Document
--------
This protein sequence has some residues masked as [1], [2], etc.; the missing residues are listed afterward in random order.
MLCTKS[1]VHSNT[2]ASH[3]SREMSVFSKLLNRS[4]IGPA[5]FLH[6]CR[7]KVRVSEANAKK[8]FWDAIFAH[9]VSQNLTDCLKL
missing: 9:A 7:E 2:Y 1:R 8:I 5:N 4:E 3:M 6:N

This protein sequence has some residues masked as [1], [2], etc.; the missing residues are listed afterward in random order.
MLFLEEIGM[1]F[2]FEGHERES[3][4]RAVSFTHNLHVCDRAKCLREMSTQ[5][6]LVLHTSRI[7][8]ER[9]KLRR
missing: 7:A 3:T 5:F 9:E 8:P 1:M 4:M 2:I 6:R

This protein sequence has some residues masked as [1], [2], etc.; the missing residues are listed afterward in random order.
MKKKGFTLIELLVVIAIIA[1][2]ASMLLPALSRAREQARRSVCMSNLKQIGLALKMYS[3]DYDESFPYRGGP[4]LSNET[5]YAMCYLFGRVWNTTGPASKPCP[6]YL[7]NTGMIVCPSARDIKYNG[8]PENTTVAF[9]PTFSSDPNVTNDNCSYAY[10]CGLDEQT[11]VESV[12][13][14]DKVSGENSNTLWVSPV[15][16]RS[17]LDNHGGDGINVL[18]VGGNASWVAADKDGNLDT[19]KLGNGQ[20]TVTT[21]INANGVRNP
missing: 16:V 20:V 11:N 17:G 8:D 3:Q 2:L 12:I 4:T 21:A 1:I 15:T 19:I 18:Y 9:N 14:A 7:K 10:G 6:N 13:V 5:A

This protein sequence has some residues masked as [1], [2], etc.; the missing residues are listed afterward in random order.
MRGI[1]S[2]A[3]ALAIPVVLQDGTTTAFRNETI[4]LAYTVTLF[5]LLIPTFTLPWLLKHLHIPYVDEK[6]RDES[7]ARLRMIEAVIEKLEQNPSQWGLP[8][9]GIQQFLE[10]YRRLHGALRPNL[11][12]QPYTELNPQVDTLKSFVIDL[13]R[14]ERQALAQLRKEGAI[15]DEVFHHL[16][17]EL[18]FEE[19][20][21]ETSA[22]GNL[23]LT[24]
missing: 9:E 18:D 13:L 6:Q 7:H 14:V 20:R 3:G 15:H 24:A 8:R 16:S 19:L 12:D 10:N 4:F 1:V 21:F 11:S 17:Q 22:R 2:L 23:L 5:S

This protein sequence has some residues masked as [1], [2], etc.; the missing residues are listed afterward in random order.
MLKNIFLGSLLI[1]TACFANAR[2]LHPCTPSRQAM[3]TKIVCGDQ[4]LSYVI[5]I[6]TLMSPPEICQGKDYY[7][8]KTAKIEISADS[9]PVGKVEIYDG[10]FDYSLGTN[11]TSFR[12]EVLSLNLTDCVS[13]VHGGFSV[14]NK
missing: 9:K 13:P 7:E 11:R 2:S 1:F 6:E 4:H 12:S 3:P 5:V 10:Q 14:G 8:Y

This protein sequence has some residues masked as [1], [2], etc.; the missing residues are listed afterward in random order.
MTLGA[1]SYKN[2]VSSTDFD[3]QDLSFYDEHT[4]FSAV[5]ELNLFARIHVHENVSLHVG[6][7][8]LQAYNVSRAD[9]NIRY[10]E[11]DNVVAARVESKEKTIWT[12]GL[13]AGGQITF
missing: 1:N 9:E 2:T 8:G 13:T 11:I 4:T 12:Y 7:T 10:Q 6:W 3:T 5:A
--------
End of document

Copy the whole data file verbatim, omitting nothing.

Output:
This protein sequence has some residues masked as [1], [2], etc.; the missing residues are listed afterward in random order.
MLCTKS[1]VHSNT[2]ASH[3]SREMSVFSKLLNRS[4]IGPA[5]FLH[6]CR[7]KVRVSEANAKK[8]FWDAIFAH[9]VSQNLTDCLKL
missing: 9:A 7:E 2:Y 1:R 8:I 5:N 4:E 3:M 6:N

This protein sequence has some residues masked as [1], [2], etc.; the missing residues are listed afterward in random order.
MLFLEEIGM[1]F[2]FEGHERES[3][4]RAVSFTHNLHVCDRAKCLREMSTQ[5][6]LVLHTSRI[7][8]ER[9]KLRR
missing: 7:A 3:T 5:F 9:E 8:P 1:M 4:M 2:I 6:R

This protein sequence has some residues masked as [1], [2], etc.; the missing residues are listed afterward in random order.
MKKKGFTLIELLVVIAIIA[1][2]ASMLLPALSRAREQARRSVCMSNLKQIGLALKMYS[3]DYDESFPYRGGP[4]LSNET[5]YAMCYLFGRVWNTTGPASKPCP[6]YL[7]NTGMIVCPSARDIKYNG[8]PENTTVAF[9]PTFSSDPNVTNDNCSYAY[10]CGLDEQT[11]VESV[12][13][14]DKVSGENSNTLWVSPV[15][16]RS[17]LDNHGGDGINVL[18]VGGNASWVAADKDGNLDT[19]KLGNGQ[20]TVTT[21]INANGVRNP
missing: 16:V 20:V 11:N 17:G 8:D 3:Q 2:L 12:I 4:T 21:A 1:I 15:T 19:I 18:Y 9:N 14:A 7:K 10:G 6:N 13:V 5:A

This protein sequence has some residues masked as [1], [2], etc.; the missing residues are listed afterward in random order.
MRGI[1]S[2]A[3]ALAIPVVLQDGTTTAFRNETI[4]LAYTVTLF[5]LLIPTFTLPWLLKHLHIPYVDEK[6]RDES[7]ARLRMIEAVIEKLEQNPSQWGLP[8][9]GIQQFLE[10]YRRLHGALRPNL[11][12]QPYTELNPQVDTLKSFVIDL[13]R[14]ERQALAQLRKEGAI[15]DEVFHHL[16][17]EL[18]FEE[19][20][21]ETSA[22]GNL[23]LT[24]
missing: 9:E 18:D 13:L 6:Q 7:H 14:V 20:R 3:G 15:H 24:A 8:R 16:S 19:L 12:D 10:N 4:F 1:V 21:F 11:S 17:Q 22:R 2:L 23:L 5:S

This protein sequence has some residues masked as [1], [2], etc.; the missing residues are listed afterward in random order.
MLKNIFLGSLLI[1]TACFANAR[2]LHPCTPSRQAM[3]TKIVCGDQ[4]LSYVI[5]I[6]TLMSPPEICQGKDYY[7][8]KTAKIEISADS[9]PVGKVEIYDG[10]FDYSLGTN[11]TSFR[12]EVLSLNLTDCVS[13]VHGGFSV[14]NK
missing: 9:K 13:P 7:E 11:R 2:S 1:F 6:E 4:H 12:S 3:P 5:V 10:Q 14:G 8:Y

This protein sequence has some residues masked as [1], [2], etc.; the missing residues are listed afterward in random order.
MTLGA[1]SYKN[2]VSSTDFD[3]QDLSFYDEHT[4]FSAV[5]ELNLFARIHVHENVSLHVG[6][7][8]LQAYNVSRAD[9]NIRY[10]E[11]DNVVAARVESKEKTIWT[12]GL[13]AGGQITF
missing: 1:N 9:E 2:T 8:G 13:T 11:I 4:T 12:Y 7:T 10:Q 6:W 3:T 5:A